Synopses & Reviews
For the first time ever, three pioneers in the field of acceptance and commitment therapy (ACT) present an edited volume that outlines how the core ACT processes can be applied to religious and spiritual care approaches.
If you are a clergy leader or pastoral counselor, people struggling with difficult situations or life traumas frequently turn to you for guidance. And while you’re passionate about helping, you may be unprepared for counseling people with certain mental health challenges. On the other hand, if you are a psychotherapist, you may need guidance in supporting your client’s religious belief system in therapy. In either case, this book presents a powerful road map to help you provide the best care.
In this book, you’ll find a complete overview of ACT, as well as strategies for integrating ACT and issues related to spirituality. You’ll also learn how the core processes of ACT—such as commitment to change and values-based living—can be seamlessly tied into spiritual and religious counseling, no matter your faith or therapeutic background.
By teaching you how to fuse conceptual psychological and spiritual principles, this book will provide you with the tools needed to enhance your counseling skill set.
Every psychotherapeutic model needs literature that shows therapists how to conceive of real-life cases in terms of the particular treatment protocols of that model; ACT in Practice will be the first such case conceptualization guide for acceptance and commitment therapy (ACT), one of the most exciting new psychotherapeutic models.
Acceptance and commitment therapy (ACT) is more than just a set of techniques for structuring psychotherapeutic treatment; it also offers a new, insightful, transdiagnostic approach to case conceptualization and to mental health in general. Learn to put this popular new psychotherapeutic model to work in your practice with this book, the first guide that explains how to do case conceptualization within an ACT framework.
ACT in Practice offers an introduction to ACT, an overview of its impact, and a brief introduction to the six core processes of ACT treatment--the six points of the hexaflex model and its pathological alter ego, the so-called inflexahex. It describes how to accomplish case conceptualizations in general and offers précis of the literature that establish the importance and value of case conceptualization. This guide also offers possible alternative case conceptualization for cases from different therapeutic traditions, a great help to therapists who come from a more traditional CBT background. Exercises throughout help you to evaluate the information you have just learned so that you may effectively integrate ACT into your practice.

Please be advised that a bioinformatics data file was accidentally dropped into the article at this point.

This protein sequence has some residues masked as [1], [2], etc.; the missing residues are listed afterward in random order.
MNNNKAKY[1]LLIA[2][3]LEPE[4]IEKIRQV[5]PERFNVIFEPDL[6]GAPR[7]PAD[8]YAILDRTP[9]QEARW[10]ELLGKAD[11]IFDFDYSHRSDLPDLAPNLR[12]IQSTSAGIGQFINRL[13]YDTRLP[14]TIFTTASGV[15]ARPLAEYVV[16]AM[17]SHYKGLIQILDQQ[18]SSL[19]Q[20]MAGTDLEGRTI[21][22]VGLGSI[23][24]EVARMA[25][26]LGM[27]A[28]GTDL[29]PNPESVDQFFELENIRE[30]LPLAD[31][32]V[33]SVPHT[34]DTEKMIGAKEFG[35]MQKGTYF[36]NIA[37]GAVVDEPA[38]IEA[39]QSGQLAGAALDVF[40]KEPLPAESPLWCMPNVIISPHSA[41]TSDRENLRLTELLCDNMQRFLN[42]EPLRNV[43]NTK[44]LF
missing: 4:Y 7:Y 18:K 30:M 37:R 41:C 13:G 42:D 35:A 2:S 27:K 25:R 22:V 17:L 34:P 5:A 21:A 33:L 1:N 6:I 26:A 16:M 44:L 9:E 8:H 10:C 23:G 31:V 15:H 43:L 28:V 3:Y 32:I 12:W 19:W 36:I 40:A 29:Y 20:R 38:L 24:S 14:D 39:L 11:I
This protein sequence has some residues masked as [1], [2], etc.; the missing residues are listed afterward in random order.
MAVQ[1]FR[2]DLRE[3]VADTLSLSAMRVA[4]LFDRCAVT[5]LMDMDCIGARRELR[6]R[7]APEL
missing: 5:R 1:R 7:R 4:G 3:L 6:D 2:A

People struggling with mental health problems frequently turn to their clergy or spiritual teachers for guidance. However, clergy often receive little seminary training on how to deal with the challenges of counseling someone with a mental health issue. For the first time ever, three pioneers in the field of acceptance and commitment therapy (ACT) present an edited volume that outlines how the core ACT processes can be applied to religious and spiritual care approaches.
About the Author
Jason A. Nieuwsma, PhD, is assistant professor in the department of psychiatry and behavioral sciences at Duke University, and serves as the Associate Director for the Mental Health and Chaplaincy program in the Department of Veterans Affairs. Nieuwsma has led multiple projects and authored numerous articles focused on improving the integration of mental health and spiritual care services, and has trained hundreds of chaplains and mental health professionals in the application of acceptance and commitment therapy.Robyn D Walser, PhD, is associate director of the National Center for PTSD, Dissemination and Training Division and associate clinical professor at the University of California, Berkeley. As a licensed psychologist, she maintains an international training, consulting and therapy practice. Walser is developing innovative ways to translate science into practice, and is responsible for the dissemination of state-of-the-art knowledge and treatment interventions in her current position. Walser has coauthored three books, including Learning ACT, The Mindful Couple, and Acceptance and Commitment Therapy for the Treatment of Post-Traumatic Stress Disorder.Steven C. Hayes, PhD, is Nevada Foundation Professor and director of clinical training at the department of psychology at the University of Nevada. An author of 38 books and over 540 scientific articles, his career has focused on analysis of the nature of human language and cognition, and its application to the understanding and alleviation of human suffering and promotion of human prosperity. Among other associations, Hayes has been president of the Association for Behavioral and Cognitive Therapy, and the Association for Contextual Behavioral Science. His work has received several awards, including the Impact of Science on Application Award from the Society for the Advancement of Behavior Analysis, and the Lifetime Achievement Award from the Association for Behavioral and Cognitive Therapy.